“Where are you going, Madam?” He asked me as he pulled the yellow taxi back onto the crowded street in Astoria. His voice was higher than most men I know, sounding strange coming from that heavily-bearded face. The words were rising, falling, almost musically, with a strong accent I couldn’t place.
We’d already established that I was headed to the airport, and set a price since his meter was broken — something that had him very disturbed.
“If it’s stuck, I can’t work,” he’d said, throwing up one brown, wrinkled hand in frustration.
I decided he was trying to make conversation.
“Pittsburgh,” I told him from the back seat. A plate of thick glass or plastic, bulletproof? Separated him from the rest of the vehicle, but he’d slid one side half open.
“Is that near the Canada border, Madam?” he asked me, and I wasn’t sure how to answer. Not exactly, but more so than is NYC. I tell him no, it’s in Pennsylvania, to the west.
“Ah, yes,” he said as if that made everything clear. Then, “They have a verry, verry good football team, right Madam?”
The r’s in very rolled off his tongue, and I blinked, surprised. Talking about the Pittsburgh Steelers was the last thing I expected this rainy Sunday afternoon, with a man who didn’t know where Pittsburgh even was and ended every sentence with “madam.”
I told him yes, and he glanced back at me in the rear view mirror.
“Why do they call it Pittsburgh, and not Pennsylvania?” He asked then, and I wasn’t sure if we were still talking about football or not, but said it was because Pennsylvania had two teams. And either that answered the question or else he was too polite to ask again.
“Ah, yes Madam, that is it then,” he nodded.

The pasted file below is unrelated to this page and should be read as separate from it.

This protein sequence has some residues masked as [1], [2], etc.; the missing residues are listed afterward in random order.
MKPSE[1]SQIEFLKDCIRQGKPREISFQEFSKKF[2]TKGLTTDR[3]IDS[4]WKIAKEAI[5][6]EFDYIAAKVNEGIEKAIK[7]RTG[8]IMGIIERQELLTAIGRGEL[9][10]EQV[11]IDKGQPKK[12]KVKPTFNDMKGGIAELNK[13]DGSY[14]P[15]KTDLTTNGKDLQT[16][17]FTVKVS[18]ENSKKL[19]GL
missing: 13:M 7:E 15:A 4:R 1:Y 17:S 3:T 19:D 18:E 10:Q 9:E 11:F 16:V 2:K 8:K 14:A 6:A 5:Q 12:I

He was from Pakistan, in New York City for half the year — his family liked the hot, not the cold. They’d kept up this six months here, six months there arrangement for 25, 26 years — if I understood his words. Every other sentence was lost in the salt-and-pepper beard.
And I looked again at the glass between us, and remembered the stories I’d heard – taxi drivers, particularly of any middle eastern heritage, shot and left to die by the strangers they drove around the city. I guess the glass was supposed to save him. I wonder if it would.
And then he’d pulled up to the U.S. Airways curb and I slipped the payment around the edge of the glass and stepped out into the rain and the wind.
“Have safe travels, Madam!” he called to me, and I wished him a merry Christmas before remembering that, odds are, he doesn’t celebrate this primarily Christian and western holiday.
And he pulled back into the road, off to find a meter repair shop that would operate on a Sunday. And I hurried into the warmth of a crowded airport, watching weather delays and canceled flights pop up across the monitors.
But I thought of him again on my second flight of the evening, the one that took me from Boston to Pittsburgh, as the plane dipped and rose and fell sharply on waves of turbulence and the pink cran-apple juice in my plastic cup nearly spilled across my lap.
I wonder if he’s got his meter fixed yet.
* * *
I think I promised pictures, but honestly my only moment of experiencing New York City was the taxi drive from Astoria to LaGuardia airport. We spent all Saturday wandering the aisles of IKEA, furnishing my brother’s two bedroom apartment with chairs, end tables, dressers, desks, curtains, rugs and on and on and on.
We spent Saturday night walking quickly past rolled barbed wire topping fences to car lots along Queens Boulevard, looking for a Bed, Bath and Beyond that was actually somewhere else. The rented U-haul cargo van swayed and bounced across the rutted and patched streets when we drove home, cutting off taxis and dodging pedestrians with a death wish. And at night the sounds of traffic joined with the steady rain and slipped into my dreams.
And despite snow storms crippling the midwest and threatening the quiet countryside outside Pittsburgh, my flights left more or less on time and the snow waited until we reached out neighborhood before it began to fall.
So no pictures. I’ll think twice before promising them next time!